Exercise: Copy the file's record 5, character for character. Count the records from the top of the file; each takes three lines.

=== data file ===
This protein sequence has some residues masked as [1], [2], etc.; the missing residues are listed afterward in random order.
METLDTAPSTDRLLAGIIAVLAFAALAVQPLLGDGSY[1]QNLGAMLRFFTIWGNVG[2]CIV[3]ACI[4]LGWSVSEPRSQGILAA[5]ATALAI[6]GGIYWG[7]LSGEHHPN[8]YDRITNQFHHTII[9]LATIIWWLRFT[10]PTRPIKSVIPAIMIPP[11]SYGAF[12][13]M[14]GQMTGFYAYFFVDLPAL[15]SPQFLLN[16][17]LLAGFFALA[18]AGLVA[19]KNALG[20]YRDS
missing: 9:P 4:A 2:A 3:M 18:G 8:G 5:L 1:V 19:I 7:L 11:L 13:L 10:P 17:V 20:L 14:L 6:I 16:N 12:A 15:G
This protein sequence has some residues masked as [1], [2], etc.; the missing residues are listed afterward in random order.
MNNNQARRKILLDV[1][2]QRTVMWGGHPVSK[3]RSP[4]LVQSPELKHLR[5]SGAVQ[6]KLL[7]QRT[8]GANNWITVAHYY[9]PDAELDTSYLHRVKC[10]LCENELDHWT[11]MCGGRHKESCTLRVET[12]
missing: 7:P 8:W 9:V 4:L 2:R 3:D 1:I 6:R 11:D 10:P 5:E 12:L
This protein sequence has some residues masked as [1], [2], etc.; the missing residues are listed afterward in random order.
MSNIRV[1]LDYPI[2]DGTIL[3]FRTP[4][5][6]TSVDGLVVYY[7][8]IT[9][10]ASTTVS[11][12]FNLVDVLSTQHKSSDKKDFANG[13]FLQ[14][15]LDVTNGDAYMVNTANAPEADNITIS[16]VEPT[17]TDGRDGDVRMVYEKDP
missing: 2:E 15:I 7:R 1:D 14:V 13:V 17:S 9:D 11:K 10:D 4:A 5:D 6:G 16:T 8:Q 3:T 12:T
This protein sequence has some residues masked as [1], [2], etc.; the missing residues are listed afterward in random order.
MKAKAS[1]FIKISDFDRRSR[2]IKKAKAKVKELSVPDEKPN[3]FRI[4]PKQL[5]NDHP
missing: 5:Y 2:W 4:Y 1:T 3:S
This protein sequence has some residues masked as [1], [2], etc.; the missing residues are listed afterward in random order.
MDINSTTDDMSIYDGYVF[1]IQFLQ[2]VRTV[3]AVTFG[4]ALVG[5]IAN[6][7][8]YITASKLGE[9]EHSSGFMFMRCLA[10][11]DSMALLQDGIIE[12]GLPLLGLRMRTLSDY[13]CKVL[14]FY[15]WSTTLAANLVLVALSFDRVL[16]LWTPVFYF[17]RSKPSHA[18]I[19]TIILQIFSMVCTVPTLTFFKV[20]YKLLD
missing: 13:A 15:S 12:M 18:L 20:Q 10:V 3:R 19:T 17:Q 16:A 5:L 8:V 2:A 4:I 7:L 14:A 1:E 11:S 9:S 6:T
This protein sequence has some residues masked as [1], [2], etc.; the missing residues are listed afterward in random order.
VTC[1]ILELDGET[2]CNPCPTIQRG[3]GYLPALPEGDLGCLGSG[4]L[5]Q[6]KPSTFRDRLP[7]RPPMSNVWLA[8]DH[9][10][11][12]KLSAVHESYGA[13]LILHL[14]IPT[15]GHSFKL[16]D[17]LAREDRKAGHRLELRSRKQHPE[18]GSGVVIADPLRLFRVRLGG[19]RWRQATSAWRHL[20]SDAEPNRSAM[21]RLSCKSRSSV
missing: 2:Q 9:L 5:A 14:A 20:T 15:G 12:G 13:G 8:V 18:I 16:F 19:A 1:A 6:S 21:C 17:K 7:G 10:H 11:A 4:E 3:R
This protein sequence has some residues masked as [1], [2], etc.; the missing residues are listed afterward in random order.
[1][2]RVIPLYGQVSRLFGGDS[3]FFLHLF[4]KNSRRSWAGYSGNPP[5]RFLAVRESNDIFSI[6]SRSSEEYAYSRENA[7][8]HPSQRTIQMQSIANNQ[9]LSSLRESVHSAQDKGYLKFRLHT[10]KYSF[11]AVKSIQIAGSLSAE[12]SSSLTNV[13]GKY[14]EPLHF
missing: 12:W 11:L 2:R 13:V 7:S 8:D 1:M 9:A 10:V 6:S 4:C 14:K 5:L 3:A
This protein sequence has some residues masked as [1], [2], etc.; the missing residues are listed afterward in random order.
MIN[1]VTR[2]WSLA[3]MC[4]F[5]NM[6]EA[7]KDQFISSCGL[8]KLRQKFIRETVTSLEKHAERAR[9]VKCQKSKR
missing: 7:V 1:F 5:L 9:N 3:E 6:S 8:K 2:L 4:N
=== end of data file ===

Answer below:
This protein sequence has some residues masked as [1], [2], etc.; the missing residues are listed afterward in random order.
MDINSTTDDMSIYDGYVF[1]IQFLQ[2]VRTV[3]AVTFG[4]ALVG[5]IAN[6][7][8]YITASKLGE[9]EHSSGFMFMRCLA[10][11]DSMALLQDGIIE[12]GLPLLGLRMRTLSDY[13]CKVL[14]FY[15]WSTTLAANLVLVALSFDRVL[16]LWTPVFYF[17]RSKPSHA[18]I[19]TIILQIFSMVCTVPTLTFFKV[20]YKLLD
missing: 13:A 15:S 12:M 18:L 20:Q 10:V 3:R 19:T 17:Q 16:A 5:L 8:V 2:A 4:I 7:L 14:A 1:E 11:S 9:S 6:T